I'm now satisfied that it might handle light consumer/prosumer HD editing with FCPX and Vegas, and now I would like to know if it can handle light Avid, After Effects, or Motion work. Can it handle more than light work?

    How well does the Intel 4000 graphics handle heavier FCPX and Vegas work? Do you notice any weird behavior? What other performance details can you give me for those programs? How does it handle HD formats, newer codecs, long timelines with added tracks for titles/effects, and processing render times?

    Has anyone tried really high demanding video and graphics work on their MBA yet?
     
  15. macrumors member

    Joined:
    Dec 13, 2006
    Location:
    Moscow, Russia
    #15
    Don't listen this folks, you need CPU power for Final Cut and Shake and other complex tasks, MBA even 2Ghz model, doesn't have this power. You need MacBook Pro. I used Final Cut X on Air i7 1.8Ghz 2011, it works but rendering is more that twice is slow that mine iMac 2011 quad.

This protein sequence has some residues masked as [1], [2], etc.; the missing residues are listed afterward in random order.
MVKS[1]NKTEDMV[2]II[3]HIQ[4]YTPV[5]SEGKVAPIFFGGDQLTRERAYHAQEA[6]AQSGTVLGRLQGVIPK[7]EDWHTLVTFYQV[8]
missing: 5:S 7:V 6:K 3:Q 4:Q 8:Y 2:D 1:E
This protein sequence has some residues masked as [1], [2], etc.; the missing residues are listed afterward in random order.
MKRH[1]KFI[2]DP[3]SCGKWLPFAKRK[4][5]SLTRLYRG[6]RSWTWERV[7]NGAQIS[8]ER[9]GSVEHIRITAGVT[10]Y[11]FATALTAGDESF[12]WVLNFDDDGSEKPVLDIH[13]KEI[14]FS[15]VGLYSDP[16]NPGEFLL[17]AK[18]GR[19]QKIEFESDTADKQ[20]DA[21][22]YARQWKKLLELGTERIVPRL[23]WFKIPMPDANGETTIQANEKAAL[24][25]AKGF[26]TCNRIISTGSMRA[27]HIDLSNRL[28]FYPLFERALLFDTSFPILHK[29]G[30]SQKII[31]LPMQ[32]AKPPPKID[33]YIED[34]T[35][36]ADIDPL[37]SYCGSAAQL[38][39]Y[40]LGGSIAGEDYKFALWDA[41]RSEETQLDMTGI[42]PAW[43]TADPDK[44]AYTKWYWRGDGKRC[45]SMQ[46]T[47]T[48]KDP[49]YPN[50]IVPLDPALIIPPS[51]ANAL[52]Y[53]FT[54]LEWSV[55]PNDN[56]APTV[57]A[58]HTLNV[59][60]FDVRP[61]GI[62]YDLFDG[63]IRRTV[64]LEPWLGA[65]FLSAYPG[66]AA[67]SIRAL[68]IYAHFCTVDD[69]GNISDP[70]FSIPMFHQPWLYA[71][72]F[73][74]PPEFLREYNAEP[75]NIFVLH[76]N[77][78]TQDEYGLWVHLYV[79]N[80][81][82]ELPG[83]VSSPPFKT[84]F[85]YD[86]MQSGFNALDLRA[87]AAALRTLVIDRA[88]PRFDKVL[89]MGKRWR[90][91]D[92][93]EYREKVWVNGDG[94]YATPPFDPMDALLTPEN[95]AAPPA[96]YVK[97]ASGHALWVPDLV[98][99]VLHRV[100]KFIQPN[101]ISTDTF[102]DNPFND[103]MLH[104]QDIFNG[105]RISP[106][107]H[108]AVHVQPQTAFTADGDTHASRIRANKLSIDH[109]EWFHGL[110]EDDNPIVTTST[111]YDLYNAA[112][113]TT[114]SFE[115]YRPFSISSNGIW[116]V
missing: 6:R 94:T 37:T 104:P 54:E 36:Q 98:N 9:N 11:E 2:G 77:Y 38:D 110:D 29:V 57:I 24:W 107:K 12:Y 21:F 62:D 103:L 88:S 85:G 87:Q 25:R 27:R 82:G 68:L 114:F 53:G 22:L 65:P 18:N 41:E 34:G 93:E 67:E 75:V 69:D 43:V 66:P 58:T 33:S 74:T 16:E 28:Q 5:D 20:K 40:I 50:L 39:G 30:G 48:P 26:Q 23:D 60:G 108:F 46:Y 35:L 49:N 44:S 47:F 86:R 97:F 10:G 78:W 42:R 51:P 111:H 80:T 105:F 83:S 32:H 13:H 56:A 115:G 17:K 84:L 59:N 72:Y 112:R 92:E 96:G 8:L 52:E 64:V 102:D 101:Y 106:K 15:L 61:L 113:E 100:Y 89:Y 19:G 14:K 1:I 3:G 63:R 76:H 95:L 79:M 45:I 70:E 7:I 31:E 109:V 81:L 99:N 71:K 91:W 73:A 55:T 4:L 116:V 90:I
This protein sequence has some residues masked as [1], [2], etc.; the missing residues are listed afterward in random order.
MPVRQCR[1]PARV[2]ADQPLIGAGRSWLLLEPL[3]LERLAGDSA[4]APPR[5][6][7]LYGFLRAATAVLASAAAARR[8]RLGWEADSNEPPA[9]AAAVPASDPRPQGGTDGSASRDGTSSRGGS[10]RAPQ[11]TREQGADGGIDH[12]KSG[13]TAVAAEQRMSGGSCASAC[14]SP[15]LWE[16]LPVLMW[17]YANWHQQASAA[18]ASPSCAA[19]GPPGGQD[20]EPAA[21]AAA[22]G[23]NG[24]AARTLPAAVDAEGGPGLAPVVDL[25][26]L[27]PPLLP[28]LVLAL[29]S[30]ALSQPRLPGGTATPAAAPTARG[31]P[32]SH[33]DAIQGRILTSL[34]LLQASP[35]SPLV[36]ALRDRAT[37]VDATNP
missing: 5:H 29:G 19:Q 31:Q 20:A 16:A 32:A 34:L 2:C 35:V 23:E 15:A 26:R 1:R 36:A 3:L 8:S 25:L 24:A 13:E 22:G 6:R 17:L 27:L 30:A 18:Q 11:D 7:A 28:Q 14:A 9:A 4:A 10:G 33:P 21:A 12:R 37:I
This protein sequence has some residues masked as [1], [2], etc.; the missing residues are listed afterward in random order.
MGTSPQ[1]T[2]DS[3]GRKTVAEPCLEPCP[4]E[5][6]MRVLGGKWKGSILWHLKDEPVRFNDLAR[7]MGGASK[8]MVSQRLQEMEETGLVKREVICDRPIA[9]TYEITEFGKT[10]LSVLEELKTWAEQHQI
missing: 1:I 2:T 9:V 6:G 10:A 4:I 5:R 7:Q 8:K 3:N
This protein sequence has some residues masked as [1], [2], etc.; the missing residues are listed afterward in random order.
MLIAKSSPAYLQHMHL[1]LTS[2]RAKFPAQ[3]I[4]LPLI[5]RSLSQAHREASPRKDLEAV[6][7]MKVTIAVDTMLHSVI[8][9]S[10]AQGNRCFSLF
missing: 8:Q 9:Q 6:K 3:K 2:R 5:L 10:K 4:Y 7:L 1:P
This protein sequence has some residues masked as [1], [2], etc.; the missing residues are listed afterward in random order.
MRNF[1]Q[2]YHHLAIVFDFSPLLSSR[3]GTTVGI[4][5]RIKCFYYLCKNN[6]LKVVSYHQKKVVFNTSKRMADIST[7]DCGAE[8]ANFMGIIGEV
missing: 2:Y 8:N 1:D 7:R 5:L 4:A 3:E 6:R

16. HMI
    thread starter macrumors 6502a

    HMI

    Joined:
    May 23, 2012
    #16
    And there is the real answer I was looking for. Thank you!
     
  17. macrumors 6502

    Joined:
    Apr 19, 2012
    #17
    A MBA is quite fast doing demanding tasks but what you want to do with it will simply slow it down because it is not a pro machine. With what you said you do with your computer, you are going to need a quad core laptop at the least with actual graphics not because the MBA can't do them but because the rendering times will be quite longer on the MBA.

    While the MBA is approaching and exceeding speeds of even some Mac Pros in the end it is not a true professional workhorse which is what you need. 16 gigs of ram and storage for videos is another requirement that you have and the MBA simply cannot supply this.

    If you already have a powerful computer maybe you can get an MBA on the side for on the field editing and just render them on your beast computer.

    To best answer this question we really need to know what the specs are on your current computer especially with regards to the cpu and the amount of ram you generally use according to Activity Monitor. If you get a top of the line MBA I think it might do the stuff you want to do all the way up to the rendering process.
     
  18. macrumors newbie

    Joined:
    Feb 18, 2010